The activities are fun but laid-back
When it came to the included excursions, they were a lot of fun with a relaxed, laid-back vibe.
Each night, there’s a sign-up sheet for guests to select their activities for the next day. When we signed our liability waivers before arrival, it made it seem like things were very structured.
Fortunately, we found that it wasn’t nearly as regimented — and the staff was very accommodating in working out schedules for us to do what we wanted.
We had a pair of days to fill — and we knew that our daughter would be tied up with the kids program each morning. As a result, we opted to go riding each afternoon with her, and we spent the mornings doing the activities that she wasn’t able to do.
The first day, we went “mountain biking”.
(I put that in quotes because my wife and I essentially live at sea level in Florida and thus have zero experience biking on hills. We certainly felt that we went biking in the mountains — though purists might take issue with this characterization.)
Two of Rawah’s employees loaded up bikes into a pickup truck and drove us down the road about 5 miles to the West Branch trailhead. From there, the four of us took a gently sloping ride up the ridge on a wide path, stopping occasionally to take in the scenery.
As we neared our starting point toward the end of the ride, I was in the lead and happened to glance to my right — and saw a beautiful moose with a full rack standing in knee-deep water. He must’ve been no more than 40 or 50 feet away, but sadly I wasn’t fast enough with my camera to snap a picture before he meandered away. Thankfully, this wasn’t our only moose encounter (more on that later).
The following morning, we connected with Angelo, the on-site fishing guide, and he took me and my wife fly-fishing on the Laramie River (which runs right through the ranch). The water was flowing swiftly, so we were forewarned that we likely wouldn’t catch anything — which wound up being true. However, we had an awesome time.
For starters, Angelo was a terrific instructor for first-timers like us. He had us start on the grass and practice our casting motion, and he made sure we were in a good spot before heading to the river. And he continued offering tips and suggestions throughout, even moving us multiple times in an effort to find the fish.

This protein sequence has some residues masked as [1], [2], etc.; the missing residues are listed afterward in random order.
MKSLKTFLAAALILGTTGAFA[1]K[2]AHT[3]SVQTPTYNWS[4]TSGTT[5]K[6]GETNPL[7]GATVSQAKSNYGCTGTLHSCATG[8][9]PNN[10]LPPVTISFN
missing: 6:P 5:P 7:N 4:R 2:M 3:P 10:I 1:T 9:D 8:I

Most importantly, however, both my wife and I found it incredibly relaxing. For roughly two hours, we simply stood in the water (wearing waders — Rawah provides all of the equipment you need) and cast our lines. The only sounds came from the river rushing by and the birds and insects in the surrounding landscape. My wife even came out of it talking about “taking a trip where we only fly-fish” — which is quite the statement coming from a generally non-outdoorsy individual like her.
(Colorado state law requires you to have a license to go fly-fishing, so we stopped at the Walmart in Fort Collins to buy one for each of us.)
Each afternoon, once we wrapped up lunch, we headed toward the stables to go riding. The first thing to note is that there’s a giant selection of boots to borrow — so don’t feel like you need to bring your own or invest in a new pair prior to the trip. And this storage room also included helmets (which was a requirement for our daughter but optional for us).
Then Britta, the lead cowgirl, helped get us situated with horses and coordinated our journeys.
The first day, we ventured west of the property, crossing the Laramie River and exploring the forests at the base of the hills. Our next day, we went in the opposite direction, crossing the road and taking a beautiful trail up to and around Lily Pond Lake — giving us gorgeous views of the valley below.
On both rides, it was just our family of three plus a pair of guides, and it felt like we were the only people in the entire state.
And if the prearranged trips aren’t enough, the property has a number of “self-service” activities. There’s a nicely furnished game room in the same building as the stables.
There was also ladder golf on the front lawn outside the main lodge.
And the lodge itself featured many games and books for guests to borrow and use at any time — ideally in the colorful rocking chairs that adorned the building’s spacious front porch.
As for the advertised “Children’s Program” on Rawah’s website, it was offered during the morning, and since my daughter was the only kid there for those two days, it wound up functioning more like babysitting than a fully organized itinerary.
That said, she played some games, painted some rocks and enjoyed a couple of nature walks while we were on our adults-only excursions — and the staff members who spent time with her were terrific.
The food is outstanding
If I’m being honest, the term “all-inclusive” (to me) generally evokes boring buffets and uninspired cuisine — yet we found the food to be absolutely spectacular at Rawah.
As noted above, each day began with a tea-and-coffee tray delivered to your cabin (you note your selections when completing your waivers online prior to arrival). With the chilly mornings we encountered during our stay, we loved having a warm beverage to start the day in the comfort of our bed — and the baked goods were absolutely fantastic.
Breakfast was essentially order what you want — with choices including eggs, potatoes, bacon, sausage and pancakes. We did hear from a guest that the kitchen ran out of eggs one day prior to our arrival, but we didn’t find anything lacking for our morning meals.
On Fridays, the property does something slightly different than usual for the first meal of the day. Instead of breakfast in the lodge, you’re brought a more substantial tea-and-coffee tray to hold you over. Then, the chef and staff members set up a late-morning “cowboy brunch” in an on-property picnic area. Despite the rudimentary cooking arrangements, the food was no less spectacular — including a lemon-dusted pork belly that was heavenly.